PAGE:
The Mudcat Café TM
Thread #158878 Message #3762912
Posted By: Jack Campin
04-Jan-16 - 06:00 PM
Thread Name: folk process: tune evolution?
Subject: RE: folk process: tune evolution?
Against the idea of the capabilities of instruments affecting what happens to tunes: in many traditions, vocal music is considered primary, and instruments simply approximate what the voice can do. So anybody playing the traditional corpus on whatever instrument will always have the vocal model in mind. This is true of Indian classical music, Arabic and Turkish art music, and, if Allan MacDonald is to be believed, piobaireachd. (His thesis is beyond me, but I have reason to believe he knows what he's talking about).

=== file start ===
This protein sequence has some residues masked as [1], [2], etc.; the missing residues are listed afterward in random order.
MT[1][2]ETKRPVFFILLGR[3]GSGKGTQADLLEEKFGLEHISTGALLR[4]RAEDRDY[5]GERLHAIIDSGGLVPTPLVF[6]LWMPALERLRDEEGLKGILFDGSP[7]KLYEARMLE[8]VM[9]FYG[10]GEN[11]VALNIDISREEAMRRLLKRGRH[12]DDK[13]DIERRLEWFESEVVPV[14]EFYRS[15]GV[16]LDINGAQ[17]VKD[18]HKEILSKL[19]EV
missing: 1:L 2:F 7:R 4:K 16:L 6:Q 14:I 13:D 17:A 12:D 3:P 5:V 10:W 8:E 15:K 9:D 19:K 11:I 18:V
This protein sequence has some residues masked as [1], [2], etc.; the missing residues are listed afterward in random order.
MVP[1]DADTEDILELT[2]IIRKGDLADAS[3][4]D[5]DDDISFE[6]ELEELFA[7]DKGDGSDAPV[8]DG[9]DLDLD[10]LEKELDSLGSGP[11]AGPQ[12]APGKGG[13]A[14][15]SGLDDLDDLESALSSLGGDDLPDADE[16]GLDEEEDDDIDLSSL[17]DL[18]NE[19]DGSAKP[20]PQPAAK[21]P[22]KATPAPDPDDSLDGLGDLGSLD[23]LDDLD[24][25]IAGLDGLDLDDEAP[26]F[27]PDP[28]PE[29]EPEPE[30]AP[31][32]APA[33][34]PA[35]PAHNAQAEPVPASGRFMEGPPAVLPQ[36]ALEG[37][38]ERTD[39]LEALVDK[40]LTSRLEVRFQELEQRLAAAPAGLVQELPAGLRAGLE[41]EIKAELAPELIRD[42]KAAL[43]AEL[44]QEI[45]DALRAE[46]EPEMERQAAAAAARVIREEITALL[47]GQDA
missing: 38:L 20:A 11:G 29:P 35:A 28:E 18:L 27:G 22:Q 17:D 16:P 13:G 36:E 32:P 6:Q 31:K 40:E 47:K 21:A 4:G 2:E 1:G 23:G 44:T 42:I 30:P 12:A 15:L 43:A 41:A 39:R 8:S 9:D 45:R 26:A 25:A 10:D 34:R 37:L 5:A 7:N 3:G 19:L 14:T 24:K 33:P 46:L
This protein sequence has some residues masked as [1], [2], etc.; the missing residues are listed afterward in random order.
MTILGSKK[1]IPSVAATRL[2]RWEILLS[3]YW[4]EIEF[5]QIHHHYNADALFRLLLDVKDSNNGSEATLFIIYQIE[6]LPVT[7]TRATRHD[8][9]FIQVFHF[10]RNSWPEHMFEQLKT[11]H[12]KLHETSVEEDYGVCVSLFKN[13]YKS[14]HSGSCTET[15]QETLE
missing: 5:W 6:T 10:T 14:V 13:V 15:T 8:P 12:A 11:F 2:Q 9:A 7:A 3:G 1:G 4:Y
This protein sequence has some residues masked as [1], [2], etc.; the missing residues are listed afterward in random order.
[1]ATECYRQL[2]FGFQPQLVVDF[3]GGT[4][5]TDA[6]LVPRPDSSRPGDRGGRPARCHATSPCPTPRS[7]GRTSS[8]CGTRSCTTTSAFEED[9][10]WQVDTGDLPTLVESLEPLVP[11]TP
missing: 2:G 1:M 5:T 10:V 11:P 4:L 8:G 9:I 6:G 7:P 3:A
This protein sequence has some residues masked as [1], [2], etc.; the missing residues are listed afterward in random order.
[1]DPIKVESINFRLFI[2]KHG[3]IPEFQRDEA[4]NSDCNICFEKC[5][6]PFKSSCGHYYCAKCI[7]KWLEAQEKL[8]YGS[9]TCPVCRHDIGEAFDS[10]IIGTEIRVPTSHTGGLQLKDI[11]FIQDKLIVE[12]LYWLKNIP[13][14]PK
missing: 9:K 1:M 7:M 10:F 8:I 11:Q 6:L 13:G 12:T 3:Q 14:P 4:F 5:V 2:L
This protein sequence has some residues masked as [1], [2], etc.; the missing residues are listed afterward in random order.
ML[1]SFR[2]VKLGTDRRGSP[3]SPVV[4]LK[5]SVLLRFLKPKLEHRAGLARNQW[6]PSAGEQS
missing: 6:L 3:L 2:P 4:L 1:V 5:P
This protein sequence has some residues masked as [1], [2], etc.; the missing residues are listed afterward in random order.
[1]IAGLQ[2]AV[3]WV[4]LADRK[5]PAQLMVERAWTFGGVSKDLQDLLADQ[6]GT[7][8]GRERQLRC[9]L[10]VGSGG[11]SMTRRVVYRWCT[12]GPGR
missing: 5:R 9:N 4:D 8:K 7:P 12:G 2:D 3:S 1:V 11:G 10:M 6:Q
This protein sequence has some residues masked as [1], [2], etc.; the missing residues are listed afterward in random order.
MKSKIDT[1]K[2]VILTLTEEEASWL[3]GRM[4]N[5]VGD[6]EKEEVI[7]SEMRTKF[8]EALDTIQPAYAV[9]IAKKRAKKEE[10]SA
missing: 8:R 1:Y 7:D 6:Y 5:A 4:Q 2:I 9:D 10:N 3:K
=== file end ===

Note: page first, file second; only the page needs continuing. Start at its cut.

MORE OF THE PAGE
The more familiar a tune, the more likely that is to happen. People playing Scottish singalong tunes on the accordion are not going to leave out notes beyond the pipe scale just because they once heard a piper playing those tunes without them - they'll go back to the way they're sung. And people singing along with a piper will just ignore the funny intonation and octave shifts a piper might have to do; they know how the song goes. (Who would ever sing "Scotland the Brave" the way it goes on the pipes?).
In critical theory, this is the "emic"/"etic" distinction. Comparing sound files with frequency analyzers, or comparing the notated forms of tunes, is research at the etic level; figuring out why people perform them that way is the emic bit.